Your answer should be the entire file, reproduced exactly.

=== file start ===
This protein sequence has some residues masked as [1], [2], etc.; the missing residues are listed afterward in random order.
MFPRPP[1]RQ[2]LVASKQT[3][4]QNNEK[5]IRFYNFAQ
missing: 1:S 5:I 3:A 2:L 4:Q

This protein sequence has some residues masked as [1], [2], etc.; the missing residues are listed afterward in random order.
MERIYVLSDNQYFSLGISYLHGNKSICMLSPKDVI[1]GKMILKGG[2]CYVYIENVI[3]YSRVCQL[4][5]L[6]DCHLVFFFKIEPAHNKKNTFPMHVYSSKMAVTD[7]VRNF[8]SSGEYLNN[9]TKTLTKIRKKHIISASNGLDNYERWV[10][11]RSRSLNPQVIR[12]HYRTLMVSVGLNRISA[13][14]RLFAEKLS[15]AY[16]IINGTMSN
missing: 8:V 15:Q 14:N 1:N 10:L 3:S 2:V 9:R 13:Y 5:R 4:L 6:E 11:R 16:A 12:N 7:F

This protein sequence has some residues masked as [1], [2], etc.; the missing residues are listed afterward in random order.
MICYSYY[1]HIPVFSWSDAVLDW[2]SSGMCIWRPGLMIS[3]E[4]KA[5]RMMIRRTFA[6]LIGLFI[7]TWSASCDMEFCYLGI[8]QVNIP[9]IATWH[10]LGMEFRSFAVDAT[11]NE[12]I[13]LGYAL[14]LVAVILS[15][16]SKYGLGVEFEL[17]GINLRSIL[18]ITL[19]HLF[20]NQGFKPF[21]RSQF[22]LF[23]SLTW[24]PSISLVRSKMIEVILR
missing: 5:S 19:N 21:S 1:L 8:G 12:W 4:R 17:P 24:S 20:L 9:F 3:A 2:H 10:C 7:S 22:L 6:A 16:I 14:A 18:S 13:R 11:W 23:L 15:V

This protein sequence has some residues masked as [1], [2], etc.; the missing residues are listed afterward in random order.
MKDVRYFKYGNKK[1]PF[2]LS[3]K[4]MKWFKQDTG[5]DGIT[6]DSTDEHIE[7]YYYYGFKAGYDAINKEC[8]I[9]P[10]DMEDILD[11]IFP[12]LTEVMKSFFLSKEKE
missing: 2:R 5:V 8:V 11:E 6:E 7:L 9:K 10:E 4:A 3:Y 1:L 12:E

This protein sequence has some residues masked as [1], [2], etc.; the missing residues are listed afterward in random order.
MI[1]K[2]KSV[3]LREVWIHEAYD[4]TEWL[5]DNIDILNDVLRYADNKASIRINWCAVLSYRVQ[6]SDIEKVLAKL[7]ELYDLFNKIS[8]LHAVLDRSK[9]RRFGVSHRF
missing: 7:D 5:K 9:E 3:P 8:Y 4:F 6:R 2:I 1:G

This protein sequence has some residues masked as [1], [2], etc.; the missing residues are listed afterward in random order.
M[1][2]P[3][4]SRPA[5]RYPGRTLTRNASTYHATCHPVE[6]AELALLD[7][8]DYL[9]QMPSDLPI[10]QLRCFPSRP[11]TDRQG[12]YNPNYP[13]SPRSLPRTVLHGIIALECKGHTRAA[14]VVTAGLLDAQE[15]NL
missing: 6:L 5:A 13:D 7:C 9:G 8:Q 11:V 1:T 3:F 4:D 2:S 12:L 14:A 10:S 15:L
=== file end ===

This protein sequence has some residues masked as [1], [2], etc.; the missing residues are listed afterward in random order.
MFPRPP[1]RQ[2]LVASKQT[3][4]QNNEK[5]IRFYNFAQ
missing: 1:S 5:I 3:A 2:L 4:Q

This protein sequence has some residues masked as [1], [2], etc.; the missing residues are listed afterward in random order.
MERIYVLSDNQYFSLGISYLHGNKSICMLSPKDVI[1]GKMILKGG[2]CYVYIENVI[3]YSRVCQL[4][5]L[6]DCHLVFFFKIEPAHNKKNTFPMHVYSSKMAVTD[7]VRNF[8]SSGEYLNN[9]TKTLTKIRKKHIISASNGLDNYERWV[10][11]RSRSLNPQVIR[12]HYRTLMVSVGLNRISA[13][14]RLFAEKLS[15]AY[16]IINGTMSN
missing: 8:V 15:Q 14:N 1:N 10:L 3:S 2:V 9:R 13:Y 5:R 4:L 6:E 11:R 16:A 12:N 7:F

This protein sequence has some residues masked as [1], [2], etc.; the missing residues are listed afterward in random order.
MICYSYY[1]HIPVFSWSDAVLDW[2]SSGMCIWRPGLMIS[3]E[4]KA[5]RMMIRRTFA[6]LIGLFI[7]TWSASCDMEFCYLGI[8]QVNIP[9]IATWH[10]LGMEFRSFAVDAT[11]NE[12]I[13]LGYAL[14]LVAVILS[15][16]SKYGLGVEFEL[17]GINLRSIL[18]ITL[19]HLF[20]NQGFKPF[21]RSQF[22]LF[23]SLTW[24]PSISLVRSKMIEVILR
missing: 5:S 19:N 21:S 1:L 8:G 12:W 4:R 17:P 24:S 20:L 9:F 3:A 2:H 10:C 7:S 22:L 6:A 16:I 14:A 18:S 13:R 11:W 23:L 15:V

This protein sequence has some residues masked as [1], [2], etc.; the missing residues are listed afterward in random order.
MKDVRYFKYGNKK[1]PF[2]LS[3]K[4]MKWFKQDTG[5]DGIT[6]DSTDEHIE[7]YYYYGFKAGYDAINKEC[8]I[9]P[10]DMEDILD[11]IFP[12]LTEVMKSFFLSKEKE
missing: 2:R 5:V 8:V 11:E 6:E 7:L 9:K 10:E 4:A 3:Y 1:L 12:E

This protein sequence has some residues masked as [1], [2], etc.; the missing residues are listed afterward in random order.
MI[1]K[2]KSV[3]LREVWIHEAYD[4]TEWL[5]DNIDILNDVLRYADNKASIRINWCAVLSYRVQ[6]SDIEKVLAKL[7]ELYDLFNKIS[8]LHAVLDRSK[9]RRFGVSHRF
missing: 7:D 5:K 9:E 3:P 8:Y 4:F 6:R 2:I 1:G

This protein sequence has some residues masked as [1], [2], etc.; the missing residues are listed afterward in random order.
M[1][2]P[3][4]SRPA[5]RYPGRTLTRNASTYHATCHPVE[6]AELALLD[7][8]DYL[9]QMPSDLPI[10]QLRCFPSRP[11]TDRQG[12]YNPNYP[13]SPRSLPRTVLHGIIALECKGHTRAA[14]VVTAGLLDAQE[15]NL
missing: 6:L 5:A 13:D 7:C 9:G 8:Q 11:V 1:T 3:F 4:D 2:S 12:L 14:A 10:S 15:L